Tube Myths- Tested Tubes

By the many emails, thanking me for the info, I have decided, to not let criticism, of my supposed intentions, stop me from posting, information.
Almost all customers, of mine, asked if a tube, has been tested. Most ask for the best testing tube, thinking, that it would mean, that it is , the best tube, as far as longevity, sonics, noise, etc. Testing tubes, will tell you, whether a tube, is within specs. It will give you a reading, that you can correllate, with the manufacturers specs, to determine if a tube, is good, and useable, or defective. It will not tell you, how good a tube, will sound. It will not tell you, how long a tube, will last. Noise testing, will not guarentee, that a tube, will not be noisy, as some circuits, place demands, on tubes, that no amount of testing, can predict, how they will act. Don't get me wrong, testing is invalueable, because it narrows the field, and gives the user, a much better chance, of a tube, that will meet their needs. It just not a carte blanche guarentee, that a better testing tube,ie; balanced sections,emissions, will be a better tube. Because a tube, tests higher, will not mean, that it will have a longer service life, than one that tests lower.
There are many tests, that a tube can be subjected to. The more testing, that is done, the better chance, of predicting, how the tube, will act. But none can tell you, how it will sound. That can only be determined, by the tube, being placed in the intended circuit, allowed to breakin, and listened to. And because circuits, run tubes differently, it's difficult to determine, that operation, in one circuit, verifies the same operation, in another. For instance, a tube operated at 240v, might be just fine, but at 310v, it shows some problems. Or a tube at 290v, is perfect, but at 210v, it exhibits problems. In a perfect world, it would be just fine, throughout it's entire operating range, but this is the tube world, we live in. Enjoy.
Flethc - Interesting post and pretty relelvant to a nagging question on my mind. One of my CJ amps appeared to have blown several EL34's due to a volatage surge last month. The bias lights turned red on 5 out of the 8 tubes, and the amp shut down. I replaced the tubes but kept the old ones to test when my newly purchased B&K 747 testes arrived. Well, the tester sez they are fine! There are no shorts, no gas leaks and the Gm and Tube Life tests are fine. The tester is a fully refubished, like new unit bought form B&K Test Equipment. I double checked the calibration and it is indeed pristine. Sooo..why did the amp declare the tubes "bad"?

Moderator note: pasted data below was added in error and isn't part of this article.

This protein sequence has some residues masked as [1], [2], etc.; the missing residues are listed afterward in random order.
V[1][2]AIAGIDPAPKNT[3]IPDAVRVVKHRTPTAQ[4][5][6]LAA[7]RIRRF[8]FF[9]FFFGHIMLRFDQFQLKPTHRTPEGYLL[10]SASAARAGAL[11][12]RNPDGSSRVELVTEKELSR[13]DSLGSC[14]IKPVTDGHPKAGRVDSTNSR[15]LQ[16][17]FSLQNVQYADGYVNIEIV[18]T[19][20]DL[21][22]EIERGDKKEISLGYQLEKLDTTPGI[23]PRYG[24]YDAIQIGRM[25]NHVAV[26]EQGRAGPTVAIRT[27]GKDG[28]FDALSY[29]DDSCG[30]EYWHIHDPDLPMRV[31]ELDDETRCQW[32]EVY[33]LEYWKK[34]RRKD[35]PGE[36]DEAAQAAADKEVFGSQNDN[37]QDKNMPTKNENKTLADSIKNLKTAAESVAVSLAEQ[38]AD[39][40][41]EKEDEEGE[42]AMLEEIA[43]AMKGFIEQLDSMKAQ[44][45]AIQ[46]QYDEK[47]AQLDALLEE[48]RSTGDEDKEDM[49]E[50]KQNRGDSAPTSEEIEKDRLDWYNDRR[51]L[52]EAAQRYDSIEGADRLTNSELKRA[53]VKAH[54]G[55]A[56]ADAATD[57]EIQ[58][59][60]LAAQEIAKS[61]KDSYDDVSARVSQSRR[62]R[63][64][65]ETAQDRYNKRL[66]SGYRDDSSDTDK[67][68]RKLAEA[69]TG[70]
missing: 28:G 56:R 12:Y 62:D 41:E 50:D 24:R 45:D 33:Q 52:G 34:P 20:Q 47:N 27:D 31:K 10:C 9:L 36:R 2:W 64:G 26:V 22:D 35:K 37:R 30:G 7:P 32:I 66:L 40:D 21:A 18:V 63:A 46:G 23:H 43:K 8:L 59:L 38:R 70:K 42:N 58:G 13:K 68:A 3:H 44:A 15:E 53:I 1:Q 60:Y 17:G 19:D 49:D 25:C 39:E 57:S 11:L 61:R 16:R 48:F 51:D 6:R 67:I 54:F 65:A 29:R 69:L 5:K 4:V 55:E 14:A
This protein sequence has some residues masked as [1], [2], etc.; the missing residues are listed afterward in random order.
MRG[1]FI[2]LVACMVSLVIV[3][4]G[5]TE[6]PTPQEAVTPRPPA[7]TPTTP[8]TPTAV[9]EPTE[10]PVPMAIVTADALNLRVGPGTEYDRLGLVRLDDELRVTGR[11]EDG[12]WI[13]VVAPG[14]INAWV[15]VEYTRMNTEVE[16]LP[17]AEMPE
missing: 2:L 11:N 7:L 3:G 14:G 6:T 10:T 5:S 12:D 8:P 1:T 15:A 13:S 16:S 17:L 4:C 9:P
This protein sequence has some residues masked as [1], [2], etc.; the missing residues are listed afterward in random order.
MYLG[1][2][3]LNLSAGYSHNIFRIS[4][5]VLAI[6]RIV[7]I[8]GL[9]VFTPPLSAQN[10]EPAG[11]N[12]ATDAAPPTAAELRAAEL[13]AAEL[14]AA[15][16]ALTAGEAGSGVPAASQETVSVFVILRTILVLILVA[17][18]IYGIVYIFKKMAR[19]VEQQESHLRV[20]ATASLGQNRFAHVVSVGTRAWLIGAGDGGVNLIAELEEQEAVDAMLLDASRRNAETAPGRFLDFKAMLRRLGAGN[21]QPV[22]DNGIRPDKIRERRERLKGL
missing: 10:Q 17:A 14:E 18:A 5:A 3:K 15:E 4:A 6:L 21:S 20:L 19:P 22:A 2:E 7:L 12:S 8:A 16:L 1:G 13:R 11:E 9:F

Which brings up another point: what faith does one place on "test results". Yes, there are many tests to subject upon a tube, but what can you glean from the results? Some vendors will state "no shorts or leaks" or "76/38" yet you have to rely that the operator has the proper procedures, a calibrated tester within accepted standards (do you know what the standard or standards are?) or that the results are within the capabilites of the testing device.

Another point, relating to Alexc's post, is that tube amps run at voltages from 200 to 600V. Tube testers, except for the ones found at laboratories, do not even come close to this - so how can one predict or correlate real world service in an amplifier? Also, I don't see how you can diagnose a power tube without subjecting it to the equivalent HT mains voltage. So it's very possible to pronounce such faulty tubes as "fine". (Imagine a buyers' reaction to someone like Alexc stating - and later insisting - that the tubes he's selling test fine: the tester says so!).

What I'm trying to get at is that if you buy from someone you know, you can use stated test results as a GUIDE. I think, in a lot of cases, tube test data, as published in ads on ebay and here, is in no way 100% accurate - but since most hobbyist use testers such as Hickock, Avro, Eico, etc, the test results are on a similar plane and, therefore, can be used as an accurate guide. All things being equal - of course they are not. Caveat emptor.
this is a very helpful and informative post for the "new to tubes crowd." thanks.
AlexcThe B&K will not apply operating voltages, to the tubes. So at the 240v? it applies, everything is fine. But the amp applies operating voltage to the tubes, so at 470v?, the tubes show problems. Gs5556 Now you know to ask, not just is it tested, but how was it tested, what voltage, what the manufacturers spec, etc. This will give you a much better chance, of getting the most useful answers. Maxcast Welcome to the wonderful world of tubes. Above all, trust your ears!